Responsibilities for the Search. Clients are asked to assume primary responsibility for developing and working through their own search program. Diligent and consistent follow-up with definite or possible contacts has been shown to be the most critical factor to a successful early placement. You are looking to put yourself in the right place at the right time and make others feel obligated to help in your search.
During the search phase, your attorney’s role and his legal assistant’s role are secondary. It is clients who make initial contacts through phone calls, letters, and personal contact to let people know of their interest in adopting a child.
Implementing the Search. The search for an adoptable child is unique to each family interested in adoption. It is recommended that you begin by contacting close friends, relatives, acquaintances, clergy, physicians, and social service professionals. One can view the process as ever-widening circles of people with whom contact is initiated, refined, and expanded. These people can be classified into three groups: 1) close friends, family, your personal attorney, and you physician; 2) other friends and professional acquaintances; and 3) less familiar acquaintances and professional contacts.
The process focuses first on contacts made through the “core group” of close friends, family, personal attorney, and physician. Your first obligation is to let all of these people know of your interest in finding a child. These core individuals may provide you with the names of other individuals to contact in an ever-expanding search. Follow up on each contact you make. Any leads produced in your search will be immediately followed up by this office.
Steps in the Search Process.
1) Discuss with us your decision to adopt, your motivations, personal background, and the scope of your search activity. Basic information about yourselves can be organized either through the home study or by you writing a narrative about yourself.
2) Develop and implement a search program by (a) organizing a systematic list of contacts; (b) writing letters or make phone calls to all contacts; (c) following up on all your contacts by phone or letter; (d) continuing refining and expanding your list of contacts with consistent effort.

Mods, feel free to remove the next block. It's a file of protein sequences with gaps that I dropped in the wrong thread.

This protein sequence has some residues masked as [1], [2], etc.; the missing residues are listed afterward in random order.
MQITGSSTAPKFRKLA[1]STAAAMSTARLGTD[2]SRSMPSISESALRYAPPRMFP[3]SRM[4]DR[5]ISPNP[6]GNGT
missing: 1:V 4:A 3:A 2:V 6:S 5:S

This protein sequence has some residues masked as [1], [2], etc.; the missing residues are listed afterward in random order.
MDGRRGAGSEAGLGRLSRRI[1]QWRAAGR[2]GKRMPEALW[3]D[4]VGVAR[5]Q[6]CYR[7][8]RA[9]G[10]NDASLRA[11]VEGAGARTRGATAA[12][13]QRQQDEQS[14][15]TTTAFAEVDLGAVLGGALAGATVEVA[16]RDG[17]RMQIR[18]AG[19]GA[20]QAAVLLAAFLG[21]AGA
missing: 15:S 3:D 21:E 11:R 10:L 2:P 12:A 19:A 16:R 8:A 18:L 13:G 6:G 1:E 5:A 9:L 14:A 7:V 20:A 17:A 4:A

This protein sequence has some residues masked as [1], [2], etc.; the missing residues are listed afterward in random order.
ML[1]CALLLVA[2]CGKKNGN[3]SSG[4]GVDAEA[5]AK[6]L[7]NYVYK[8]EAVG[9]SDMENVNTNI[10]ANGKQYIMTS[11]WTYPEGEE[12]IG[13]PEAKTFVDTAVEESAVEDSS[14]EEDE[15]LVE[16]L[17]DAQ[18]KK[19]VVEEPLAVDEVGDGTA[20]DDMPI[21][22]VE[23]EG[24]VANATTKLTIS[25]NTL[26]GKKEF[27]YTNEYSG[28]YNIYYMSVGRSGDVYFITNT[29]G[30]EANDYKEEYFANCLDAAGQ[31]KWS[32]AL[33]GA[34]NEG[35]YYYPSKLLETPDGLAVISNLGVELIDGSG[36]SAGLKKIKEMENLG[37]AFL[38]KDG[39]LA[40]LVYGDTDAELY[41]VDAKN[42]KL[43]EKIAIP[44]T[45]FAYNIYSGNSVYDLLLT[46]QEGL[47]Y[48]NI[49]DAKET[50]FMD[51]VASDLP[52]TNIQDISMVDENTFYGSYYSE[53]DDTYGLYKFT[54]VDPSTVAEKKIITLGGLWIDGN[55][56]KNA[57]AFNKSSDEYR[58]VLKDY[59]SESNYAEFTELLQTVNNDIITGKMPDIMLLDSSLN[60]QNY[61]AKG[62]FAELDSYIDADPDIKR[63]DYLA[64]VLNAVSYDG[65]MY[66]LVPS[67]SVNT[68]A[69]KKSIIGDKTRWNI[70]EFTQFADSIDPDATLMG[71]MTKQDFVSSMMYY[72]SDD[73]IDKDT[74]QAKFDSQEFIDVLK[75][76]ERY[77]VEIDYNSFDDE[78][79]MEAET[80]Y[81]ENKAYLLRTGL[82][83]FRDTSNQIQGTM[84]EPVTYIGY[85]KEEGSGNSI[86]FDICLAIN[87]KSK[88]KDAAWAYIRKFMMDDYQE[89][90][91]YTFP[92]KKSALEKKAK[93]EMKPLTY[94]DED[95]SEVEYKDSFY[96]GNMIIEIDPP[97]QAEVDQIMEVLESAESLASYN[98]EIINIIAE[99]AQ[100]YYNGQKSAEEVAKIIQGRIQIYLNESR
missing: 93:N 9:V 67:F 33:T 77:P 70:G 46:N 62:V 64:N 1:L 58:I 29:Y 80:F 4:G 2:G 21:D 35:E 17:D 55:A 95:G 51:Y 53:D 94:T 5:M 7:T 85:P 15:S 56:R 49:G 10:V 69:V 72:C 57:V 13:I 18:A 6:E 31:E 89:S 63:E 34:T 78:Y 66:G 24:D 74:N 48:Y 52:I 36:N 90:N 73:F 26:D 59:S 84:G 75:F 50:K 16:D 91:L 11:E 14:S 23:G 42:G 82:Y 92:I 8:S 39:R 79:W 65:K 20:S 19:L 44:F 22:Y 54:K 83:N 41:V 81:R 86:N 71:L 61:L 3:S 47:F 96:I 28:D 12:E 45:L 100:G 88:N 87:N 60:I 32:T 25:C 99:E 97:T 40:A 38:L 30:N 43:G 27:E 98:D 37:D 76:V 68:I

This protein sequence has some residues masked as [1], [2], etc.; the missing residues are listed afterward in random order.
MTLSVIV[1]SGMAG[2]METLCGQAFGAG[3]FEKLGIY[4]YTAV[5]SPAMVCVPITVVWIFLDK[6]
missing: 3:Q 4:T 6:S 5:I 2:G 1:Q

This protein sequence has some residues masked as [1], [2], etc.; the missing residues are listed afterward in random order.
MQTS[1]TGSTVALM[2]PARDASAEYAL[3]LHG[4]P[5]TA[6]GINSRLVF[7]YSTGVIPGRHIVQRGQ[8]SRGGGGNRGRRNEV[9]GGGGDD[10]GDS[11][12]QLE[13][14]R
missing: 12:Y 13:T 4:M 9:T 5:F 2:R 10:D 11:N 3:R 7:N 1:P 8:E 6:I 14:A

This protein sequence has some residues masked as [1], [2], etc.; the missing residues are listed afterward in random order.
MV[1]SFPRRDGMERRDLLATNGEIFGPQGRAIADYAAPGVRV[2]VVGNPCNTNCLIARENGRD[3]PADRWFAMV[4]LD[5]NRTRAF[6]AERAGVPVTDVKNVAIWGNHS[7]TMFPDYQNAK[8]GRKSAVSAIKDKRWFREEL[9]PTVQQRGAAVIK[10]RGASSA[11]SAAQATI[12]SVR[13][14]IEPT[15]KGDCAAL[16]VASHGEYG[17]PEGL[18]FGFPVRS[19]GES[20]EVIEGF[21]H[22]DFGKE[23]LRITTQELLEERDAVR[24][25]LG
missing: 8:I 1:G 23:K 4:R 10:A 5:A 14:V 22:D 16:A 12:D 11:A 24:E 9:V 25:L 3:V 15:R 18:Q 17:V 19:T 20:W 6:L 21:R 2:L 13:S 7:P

3) Register with appropriate and available adoption agencies in Iowa.
4) Complete a home study.
The Role of an Attorney in an Independent Adoption
The primary obligation of an attorney is to represent his or her client. In an independent adoption, the protection and advocacy of the client’s interests are the lawyer’s ethical focus. However, our firm also urges its clients to accept their personal and ethical responsibilities to the child and the biological parents.
Our firm will attempt to minimize any risks as well as answer your questions and assist your search. During the search phase, our firm will follow up on suitable leads and help you in any and every way to make this process efficient, productive, and relatively unstressful. Again, the success of this process hinges on your consistent initiation and continued effort to make contacts and produce leads. While children may become available through the independent efforts of our firm, we attempt to make a placement consistent with the birth parents’ requests.
Costs of an Independent Adoption
A couple planning an independent adoption should budget approximately $10,000, although costs can vary widely with each situation. Some placements can be accomplished at a lower cost depending on the circumstances. Generally, the adoptive parents pay for the uninsured medical costs of delivery and postnatal care of the biological mother and baby. The remainder of the budget will be needed for counseling, the birth parents’ investigations, legal fees and expenses, court costs, and other fees and expenses incident to the termination of parental rights and adoption. Be sure to check your medical insurance in advance to determine what medical costs might be covered for the child under your insurance policy.